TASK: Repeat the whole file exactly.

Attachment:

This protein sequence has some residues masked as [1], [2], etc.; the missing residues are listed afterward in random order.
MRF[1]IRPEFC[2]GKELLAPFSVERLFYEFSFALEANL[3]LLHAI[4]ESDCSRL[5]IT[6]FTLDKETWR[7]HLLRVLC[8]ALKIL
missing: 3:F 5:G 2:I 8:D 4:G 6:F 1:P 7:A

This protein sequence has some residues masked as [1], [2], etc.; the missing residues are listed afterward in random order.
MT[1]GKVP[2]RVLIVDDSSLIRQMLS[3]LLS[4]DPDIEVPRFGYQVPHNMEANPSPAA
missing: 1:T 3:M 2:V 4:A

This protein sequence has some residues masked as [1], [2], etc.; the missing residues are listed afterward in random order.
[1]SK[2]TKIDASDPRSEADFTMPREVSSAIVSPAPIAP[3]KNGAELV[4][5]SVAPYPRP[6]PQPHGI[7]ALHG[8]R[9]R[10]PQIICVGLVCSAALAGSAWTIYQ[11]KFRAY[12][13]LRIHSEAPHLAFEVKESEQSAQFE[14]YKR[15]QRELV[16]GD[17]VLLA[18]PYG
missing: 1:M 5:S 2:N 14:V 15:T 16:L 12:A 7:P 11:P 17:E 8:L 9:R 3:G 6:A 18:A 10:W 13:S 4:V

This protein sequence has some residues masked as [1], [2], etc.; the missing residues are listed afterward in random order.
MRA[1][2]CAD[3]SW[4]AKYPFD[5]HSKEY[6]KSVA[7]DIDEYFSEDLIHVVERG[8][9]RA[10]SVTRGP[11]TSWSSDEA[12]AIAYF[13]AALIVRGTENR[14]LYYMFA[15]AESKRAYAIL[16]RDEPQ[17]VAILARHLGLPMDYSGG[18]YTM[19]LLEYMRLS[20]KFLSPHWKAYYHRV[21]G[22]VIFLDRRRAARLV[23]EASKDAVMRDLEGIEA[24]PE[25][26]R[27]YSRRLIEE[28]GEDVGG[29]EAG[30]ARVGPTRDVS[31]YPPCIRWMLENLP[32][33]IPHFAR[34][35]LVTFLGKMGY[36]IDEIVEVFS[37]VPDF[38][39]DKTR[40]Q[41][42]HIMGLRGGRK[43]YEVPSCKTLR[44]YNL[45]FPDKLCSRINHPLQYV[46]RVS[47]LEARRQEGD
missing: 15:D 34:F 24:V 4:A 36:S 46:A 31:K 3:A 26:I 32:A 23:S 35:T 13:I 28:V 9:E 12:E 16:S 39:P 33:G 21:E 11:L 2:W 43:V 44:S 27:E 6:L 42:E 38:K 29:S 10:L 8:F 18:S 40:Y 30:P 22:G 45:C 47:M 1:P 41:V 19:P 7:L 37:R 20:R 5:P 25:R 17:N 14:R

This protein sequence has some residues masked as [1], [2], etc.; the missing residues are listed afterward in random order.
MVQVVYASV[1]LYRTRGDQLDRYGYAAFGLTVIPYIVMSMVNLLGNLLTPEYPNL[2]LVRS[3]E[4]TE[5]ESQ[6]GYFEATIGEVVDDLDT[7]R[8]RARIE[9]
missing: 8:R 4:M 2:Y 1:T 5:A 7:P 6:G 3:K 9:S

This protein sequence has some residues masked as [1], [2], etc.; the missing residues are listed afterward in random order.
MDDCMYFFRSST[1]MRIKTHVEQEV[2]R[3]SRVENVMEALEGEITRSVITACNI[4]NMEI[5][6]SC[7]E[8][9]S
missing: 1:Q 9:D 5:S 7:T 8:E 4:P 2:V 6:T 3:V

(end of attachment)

This protein sequence has some residues masked as [1], [2], etc.; the missing residues are listed afterward in random order.
MRF[1]IRPEFC[2]GKELLAPFSVERLFYEFSFALEANL[3]LLHAI[4]ESDCSRL[5]IT[6]FTLDKETWR[7]HLLRVLC[8]ALKIL
missing: 3:F 5:G 2:I 8:D 4:G 6:F 1:P 7:A

This protein sequence has some residues masked as [1], [2], etc.; the missing residues are listed afterward in random order.
MT[1]GKVP[2]RVLIVDDSSLIRQMLS[3]LLS[4]DPDIEVPRFGYQVPHNMEANPSPAA
missing: 1:T 3:M 2:V 4:A

This protein sequence has some residues masked as [1], [2], etc.; the missing residues are listed afterward in random order.
[1]SK[2]TKIDASDPRSEADFTMPREVSSAIVSPAPIAP[3]KNGAELV[4][5]SVAPYPRP[6]PQPHGI[7]ALHG[8]R[9]R[10]PQIICVGLVCSAALAGSAWTIYQ[11]KFRAY[12][13]LRIHSEAPHLAFEVKESEQSAQFE[14]YKR[15]QRELV[16]GD[17]VLLA[18]PYG
missing: 1:M 5:S 2:N 14:V 15:T 16:L 12:A 7:P 11:P 17:E 8:L 9:R 3:G 6:A 18:A 10:W 13:S 4:V

This protein sequence has some residues masked as [1], [2], etc.; the missing residues are listed afterward in random order.
MRA[1][2]CAD[3]SW[4]AKYPFD[5]HSKEY[6]KSVA[7]DIDEYFSEDLIHVVERG[8][9]RA[10]SVTRGP[11]TSWSSDEA[12]AIAYF[13]AALIVRGTENR[14]LYYMFA[15]AESKRAYAIL[16]RDEPQ[17]VAILARHLGLPMDYSGG[18]YTM[19]LLEYMRLS[20]KFLSPHWKAYYHRV[21]G[22]VIFLDRRRAARLV[23]EASKDAVMRDLEGIEA[24]PE[25][26]R[27]YSRRLIEE[28]GEDVGG[29]EAG[30]ARVGPTRDVS[31]YPPCIRWMLENLP[32][33]IPHFAR[34][35]LVTFLGKMGY[36]IDEIVEVFS[37]VPDF[38][39]DKTR[40]Q[41][42]HIMGLRGGRK[43]YEVPSCKTLR[44]YNL[45]FPDKLCSRINHPLQYV[46]RVS[47]LEARRQEGD
missing: 15:D 34:F 24:V 4:A 36:S 46:A 31:K 3:A 26:I 32:A 23:S 35:T 13:I 28:V 9:E 12:E 16:S 39:P 33:G 21:E 11:L 2:W 43:V 44:S 27:E 6:L 42:E 38:K 29:S 10:L 8:F 18:S 40:Y 30:P 22:G 45:C 47:M 1:P 41:V 19:P 7:L 37:R 20:R 5:P 25:R 17:N 14:R

This protein sequence has some residues masked as [1], [2], etc.; the missing residues are listed afterward in random order.
MVQVVYASV[1]LYRTRGDQLDRYGYAAFGLTVIPYIVMSMVNLLGNLLTPEYPNL[2]LVRS[3]E[4]TE[5]ESQ[6]GYFEATIGEVVDDLDT[7]R[8]RARIE[9]
missing: 8:R 4:M 2:Y 1:T 5:A 7:P 6:G 3:K 9:S

This protein sequence has some residues masked as [1], [2], etc.; the missing residues are listed afterward in random order.
MDDCMYFFRSST[1]MRIKTHVEQEV[2]R[3]SRVENVMEALEGEITRSVITACNI[4]NMEI[5][6]SC[7]E[8][9]S
missing: 1:Q 9:D 5:S 7:T 8:E 4:P 2:V 6:T 3:V